This Jan. 26, 2018 police body-camera footage released by Milwaukee Police Department shows NBA Bucks guard Sterling Brown as he talks to arresting police officers after being shot by a stun gun in a Walgreens parking lot in Milwaukee. The release comes as city officials who've viewed the videos have expressed concern about how officers conducted themselves. Even leaders of the police department have hinted the video may make them look bad. (Milwaukee Police Department via AP)

The Latest: Milwaukee NAACP head: No reason to use stun gun

May 23, 2018 - 8:08 pm

MILWAUKEE (AP) — The Latest on Milwaukee police releasing body-camera footage showing the arrest of Bucks guard Sterling Brown (all times local):

7:05 p.m.

The president of the NAACP in Milwaukee says he doesn't see anything in a newly released police body-camera video that would warrant officers using a stun gun on Bucks guard Sterling Brown.

Fred Royal says he thinks the officer who interacted with Brown should have done a better job of explaining the reason why he was questioning him.

Royal says he finds it "disturbing that an officer would incite an argument over a parking citation."

The January incident started with an officer approaching Brown for double parking in a handicap spot at a Walgreens lot.

The group Black Leaders Organizing for Communities said the video "is yet another example of police using excessive force with Black people in situations that do not call for it."

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6:40 p.m.

The Milwaukee Bucks say they are standing with guard Sterling Brown.

The team issued a statement Wednesday after Milwaukee Police Chief Alfonso Morales apologized for how his department handled the January arrest of Brown after an interaction over a parking violation.

The Bucks say Brown has the team's "full support as he shares his story and takes action to provide accountability."

Officers used a stun gun on Brown after encountering him in a Walgreens parking lot. Brown was not charged.

The Bucks say Brown's experience "isn't an isolated case" and that such incidents "remind us of the injustices that persist."

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6:10 p.m.

Video released Wednesday shows an interaction between Milwaukee Bucks player Sterling Brown and four police officers during a parking violation quickly escalated when an officer asked the basketball guard to take his hands out of his pockets.

Moments later, four officers swarmed Brown and began yelling for a stun gun to be deployed. Brown is on the ground and barely visible in the footage. He can be heard groaning in pain.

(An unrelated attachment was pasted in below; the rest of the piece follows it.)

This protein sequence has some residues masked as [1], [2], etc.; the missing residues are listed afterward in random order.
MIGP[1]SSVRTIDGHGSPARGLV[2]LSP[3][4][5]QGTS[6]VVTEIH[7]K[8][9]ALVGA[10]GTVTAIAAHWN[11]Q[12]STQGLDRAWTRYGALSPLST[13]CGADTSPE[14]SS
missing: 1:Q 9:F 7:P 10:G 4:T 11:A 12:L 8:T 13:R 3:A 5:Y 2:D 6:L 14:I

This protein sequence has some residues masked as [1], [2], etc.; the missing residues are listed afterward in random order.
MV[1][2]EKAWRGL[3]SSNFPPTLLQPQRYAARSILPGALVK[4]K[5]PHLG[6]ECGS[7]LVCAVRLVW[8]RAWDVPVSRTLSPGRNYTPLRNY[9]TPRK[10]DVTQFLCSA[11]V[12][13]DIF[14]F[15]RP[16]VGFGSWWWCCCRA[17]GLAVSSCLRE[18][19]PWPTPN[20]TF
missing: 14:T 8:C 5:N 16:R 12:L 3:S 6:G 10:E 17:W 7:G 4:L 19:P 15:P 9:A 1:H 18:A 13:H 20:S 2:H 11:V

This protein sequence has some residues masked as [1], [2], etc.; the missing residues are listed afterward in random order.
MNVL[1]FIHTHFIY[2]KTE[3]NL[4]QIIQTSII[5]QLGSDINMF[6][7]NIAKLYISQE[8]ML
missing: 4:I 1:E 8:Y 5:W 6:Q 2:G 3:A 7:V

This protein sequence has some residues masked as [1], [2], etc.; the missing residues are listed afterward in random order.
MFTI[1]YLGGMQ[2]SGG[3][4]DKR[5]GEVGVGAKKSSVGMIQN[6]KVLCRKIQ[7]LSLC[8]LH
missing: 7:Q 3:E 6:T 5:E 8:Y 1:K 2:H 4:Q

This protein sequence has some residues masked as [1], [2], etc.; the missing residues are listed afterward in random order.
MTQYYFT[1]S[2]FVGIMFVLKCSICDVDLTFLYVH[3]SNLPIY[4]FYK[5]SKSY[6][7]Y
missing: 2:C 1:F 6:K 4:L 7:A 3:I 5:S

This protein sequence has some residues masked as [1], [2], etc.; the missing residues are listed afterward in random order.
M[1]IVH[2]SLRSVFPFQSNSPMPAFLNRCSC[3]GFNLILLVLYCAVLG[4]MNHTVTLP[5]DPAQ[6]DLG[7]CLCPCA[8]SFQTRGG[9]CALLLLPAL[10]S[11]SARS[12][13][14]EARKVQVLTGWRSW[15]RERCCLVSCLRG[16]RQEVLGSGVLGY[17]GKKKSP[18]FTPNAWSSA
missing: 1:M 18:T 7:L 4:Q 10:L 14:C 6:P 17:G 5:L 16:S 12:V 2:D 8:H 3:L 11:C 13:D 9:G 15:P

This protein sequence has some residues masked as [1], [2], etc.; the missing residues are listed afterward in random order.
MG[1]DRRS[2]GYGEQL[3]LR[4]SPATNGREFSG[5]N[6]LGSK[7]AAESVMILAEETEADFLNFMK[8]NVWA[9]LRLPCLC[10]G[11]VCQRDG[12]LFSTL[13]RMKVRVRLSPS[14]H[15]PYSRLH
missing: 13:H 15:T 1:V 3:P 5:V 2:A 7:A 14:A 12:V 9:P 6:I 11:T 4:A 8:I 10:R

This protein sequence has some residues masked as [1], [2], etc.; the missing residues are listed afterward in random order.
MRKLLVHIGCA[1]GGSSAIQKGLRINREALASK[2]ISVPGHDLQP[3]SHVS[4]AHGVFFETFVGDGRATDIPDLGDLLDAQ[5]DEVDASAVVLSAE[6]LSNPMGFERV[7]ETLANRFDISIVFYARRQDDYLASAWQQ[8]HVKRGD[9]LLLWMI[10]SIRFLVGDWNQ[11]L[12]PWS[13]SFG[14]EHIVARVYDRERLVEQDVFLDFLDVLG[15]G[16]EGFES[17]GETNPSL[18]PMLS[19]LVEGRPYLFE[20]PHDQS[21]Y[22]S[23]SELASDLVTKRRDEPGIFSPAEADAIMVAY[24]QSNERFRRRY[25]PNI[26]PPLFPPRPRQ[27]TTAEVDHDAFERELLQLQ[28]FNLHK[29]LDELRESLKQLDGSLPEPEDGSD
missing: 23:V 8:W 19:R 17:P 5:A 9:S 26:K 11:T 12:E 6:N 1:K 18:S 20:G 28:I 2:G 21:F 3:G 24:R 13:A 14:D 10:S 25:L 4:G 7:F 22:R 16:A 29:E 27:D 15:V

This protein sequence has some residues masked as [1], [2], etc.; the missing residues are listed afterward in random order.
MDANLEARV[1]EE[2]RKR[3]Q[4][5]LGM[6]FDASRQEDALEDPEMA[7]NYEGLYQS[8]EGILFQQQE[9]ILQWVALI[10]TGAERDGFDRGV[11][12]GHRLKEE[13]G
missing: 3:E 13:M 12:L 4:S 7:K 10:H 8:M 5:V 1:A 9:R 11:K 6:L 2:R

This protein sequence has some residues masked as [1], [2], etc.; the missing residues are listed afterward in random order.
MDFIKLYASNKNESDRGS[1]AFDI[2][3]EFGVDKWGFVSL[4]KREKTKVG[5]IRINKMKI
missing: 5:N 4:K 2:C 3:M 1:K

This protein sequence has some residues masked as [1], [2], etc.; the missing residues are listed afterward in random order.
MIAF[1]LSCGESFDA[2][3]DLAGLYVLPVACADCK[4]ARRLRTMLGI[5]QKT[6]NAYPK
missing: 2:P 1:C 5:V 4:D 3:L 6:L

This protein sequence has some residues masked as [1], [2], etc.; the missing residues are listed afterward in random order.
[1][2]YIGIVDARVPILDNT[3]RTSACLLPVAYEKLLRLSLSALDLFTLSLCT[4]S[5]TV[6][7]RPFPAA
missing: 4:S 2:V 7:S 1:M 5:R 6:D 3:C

Police released footage from an officer's body camera showing the Jan. 26 incident that started with an officer approaching Brown for double parking in a handicap spot at a Walgreens lot. The conversation between the officer and Brown immediately becomes tense when the officer asks for his driver's license. The officer tells Brown to back up and Brown says, "For what? I ain't did nothing."

The first officer called for assistance and more than three squads arrived.

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This update has been corrected to show that the arrest occurred Jan. 26, not Jan. 2.

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5:48 p.m.

Milwaukee Bucks guard Sterling Brown says his experience with Milwaukee police was wrong and "shouldn't happen to anybody."

Brown released a statement Wednesday after Milwaukee Police Chief Alfonso Morales apologized for how his department handled the January arrest of Brown.

Brown says what should have been "a simple parking ticket turned into an attempt at police intimidation, followed by the unlawful use of physical force."

He says, "Situations like mine and worse happen every day in the black community."

Officers used a stun gun on Brown after coming across the Bucks player in a Walgreens parking lot. Brown was not charged.

Brown says he's planning to sue the Milwaukee Police Department.

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5:20 p.m.

Milwaukee Police Chief Alfonso Morales is apologizing for how his department handled the January arrest of Bucks guard Sterling Brown.

Brown was arrested about 2 a.m. Jan. 26 in a Walgreens parking lot by officers who used a stun gun. Officers had been checking on a vehicle parked across two handicap spaces. Brown was not charged.

Morales says officers "acted inappropriately" and that those officers had recently been disciplined. He says he's "sorry this incident escalated to this level."

Morales' statement came as the department was about to release body-camera footage of the arrest.

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3:52 p.m.

Milwaukee police are poised to release body camera footage from the officers who used a stun gun on Bucks guard Sterling Brown during a January arrest.

The release Wednesday evening comes as city officials who've viewed the videos have expressed concern about how officers conducted themselves. Even leaders of the police department have hinted the video may make them look bad.

Brown was arrested in a Walgreens parking lot about 2 a.m. Jan. 26. Officers had been checking on a vehicle parked across two handicap spaces. Brown was not charged.

Police have shown the body-camera footage to some local officials, including a closed session of a Common Council committee.

The Bucks signed the 6-foot-6 guard from SMU last summer in a deal with the Philadelphia 76ers.

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